Millions of Christians face similar persecution on a daily basis. Their persecution does not turn them away from living as disciples of Jesus, nor does it weaken their faith. Instead, the persecution deepens their faith.
On this Thanksgiving Day let’s remember our brothers and sisters who suffer and die because of their faith. It is also appropriate for us to give the Lord thanks and praise that we are free to pray, to worship and to live out our faith as followers of Jesus without fear of persecution. No matter what our situations in life, God is with us.
Loving Lord, surround your children with your love and give all of us strength to boldly and lovingly follow the path on which you lead us. Amen.
Friday, November 25, 2016
“The conspirators came and found Daniel praying and seeking mercy before his God” (Daniel 6:11).
No one likes tests. We wish we could avoid them and often pray that God will take them away. Students offer this prayer as do people experiencing losses, transitions, hard times and life transitions. As followers of Jesus the depth of our commitment and the breadth of our love may be tested as we stand with those who experience the racism, bigotry, injustice and hate, which is so freely expressed in our society today.
It is interesting that, when Daniel faced persecution and the testing of his faith, he did not pray that the Lord would take them away. Instead, Daniel sought to enter God’s presence and seek God’s love. Knowing that God was with him was enough for Daniel. As we face the tests in our lives, Daniel sets a good example to follow. God is with us and will walk with us through to the other side of the test (and God won’t stop there!).
Powerful Lord, empower us by your Holy Spirit so that we may be faithfully obedient to you as we face the tests of life. Amen.
Saturday, November 26, 2016
“The king said to Daniel, ‘May your God, whom you faithfully serve, deliver you’” (Daniel 6:16)!
The king expressed hope that the Lord would accomplish what he could not—save Daniel. In this story of Daniel, the writer wants to highlight Daniel’s deep faith and God’s presence and power in human history. We know what happens. God prevents the lions from devouring Daniel and God does deliver him. If the lions had consumed Daniel, would God have failed? Is a physical deliverance the only way God moves?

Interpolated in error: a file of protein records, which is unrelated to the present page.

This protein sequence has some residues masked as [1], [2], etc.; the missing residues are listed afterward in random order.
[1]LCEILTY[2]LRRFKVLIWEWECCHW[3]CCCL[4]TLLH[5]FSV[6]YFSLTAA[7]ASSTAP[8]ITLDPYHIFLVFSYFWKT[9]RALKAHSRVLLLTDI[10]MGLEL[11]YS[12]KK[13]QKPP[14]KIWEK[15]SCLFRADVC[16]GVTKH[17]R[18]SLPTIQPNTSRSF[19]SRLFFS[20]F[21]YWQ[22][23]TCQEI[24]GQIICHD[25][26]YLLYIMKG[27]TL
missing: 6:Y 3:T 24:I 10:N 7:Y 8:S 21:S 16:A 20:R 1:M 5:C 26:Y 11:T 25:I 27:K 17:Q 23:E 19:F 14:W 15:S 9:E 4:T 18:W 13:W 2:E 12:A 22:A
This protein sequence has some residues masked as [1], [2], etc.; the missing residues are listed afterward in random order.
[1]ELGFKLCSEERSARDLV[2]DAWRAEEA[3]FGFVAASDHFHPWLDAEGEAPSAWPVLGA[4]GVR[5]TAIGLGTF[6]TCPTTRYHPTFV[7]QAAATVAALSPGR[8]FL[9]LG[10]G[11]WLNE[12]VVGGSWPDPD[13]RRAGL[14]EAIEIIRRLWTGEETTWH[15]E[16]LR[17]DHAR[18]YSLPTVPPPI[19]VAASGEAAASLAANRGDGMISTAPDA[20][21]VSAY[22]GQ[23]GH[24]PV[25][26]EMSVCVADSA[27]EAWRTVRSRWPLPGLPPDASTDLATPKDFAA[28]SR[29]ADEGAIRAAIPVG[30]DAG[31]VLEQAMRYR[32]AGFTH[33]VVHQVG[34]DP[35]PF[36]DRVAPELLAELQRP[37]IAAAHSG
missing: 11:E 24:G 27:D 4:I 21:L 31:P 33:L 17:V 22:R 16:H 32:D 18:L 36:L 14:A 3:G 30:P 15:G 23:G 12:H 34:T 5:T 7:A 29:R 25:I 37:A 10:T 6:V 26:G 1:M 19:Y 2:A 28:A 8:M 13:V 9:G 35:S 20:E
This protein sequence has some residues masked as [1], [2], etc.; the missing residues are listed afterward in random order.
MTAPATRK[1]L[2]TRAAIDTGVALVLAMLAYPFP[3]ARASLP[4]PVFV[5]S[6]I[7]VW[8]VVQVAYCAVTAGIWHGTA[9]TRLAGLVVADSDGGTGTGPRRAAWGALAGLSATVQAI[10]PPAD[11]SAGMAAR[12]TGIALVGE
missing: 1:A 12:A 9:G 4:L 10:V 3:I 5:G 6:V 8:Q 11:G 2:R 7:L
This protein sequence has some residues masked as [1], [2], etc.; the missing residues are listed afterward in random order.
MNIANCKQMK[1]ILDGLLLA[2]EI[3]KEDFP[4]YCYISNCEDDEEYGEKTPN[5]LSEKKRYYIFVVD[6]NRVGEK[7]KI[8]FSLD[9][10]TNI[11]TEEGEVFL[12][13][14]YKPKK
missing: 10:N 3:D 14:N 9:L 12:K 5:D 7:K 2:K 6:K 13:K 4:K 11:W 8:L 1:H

Throughout the history of the Church, Christians have prayed for deliverance. Sometimes they have escaped their fate and are saved from the situations that threatened them. There are, however, millions of Christians who have suffered for their faith and even been martyred for being disciples of Jesus. Today we may not suffer persecution for our faith, but we may ask to be delivered from the grief, pain and struggles of life. Usually God does not deliver us by having these miraculously disappear. God may deliver us in different ways. God may give us the “peace that passes all understanding.” At other times, when we are weak, God may give us strength. God may comfort us in our grief, encourage us in our long term struggles or give us hope in hopeless situations. God is a God of deliverance and God won’t be boxed in by our expectations.
God of deliverance, walk with us through all of life and when we grow weary carry us in your arms. Amen.
Sunday, November 27, 2016
“For he is the living God, enduring forever” (Daniel 6:26).
For those of us who worship in liturgical congregations that follow the church year, today is the first Sunday in Advent. We begin our wait and preparation for the incarnate God who has come as a child of lowly birth in Bethlehem, and for God’s return as Lord of lords and King of kings. Our focus, during this Advent season, is not on a timeline of past, present and future. Instead we keep our attention on the living God.
Signs that God is a living God are not found in a heartbeat or brainwaves. When the author of the book of Daniel wrote, “living God,” he was emphasizing God’s presence and activity in the world and our lives as Children of God. God is not dead, nor is God sleeping. God is living—walking with us and holding us in the palm of God’s hands.
Living God, we rejoice that you are moving in our lives and in our world. Use us so that we may be a part of your movement of love and grace. Amen.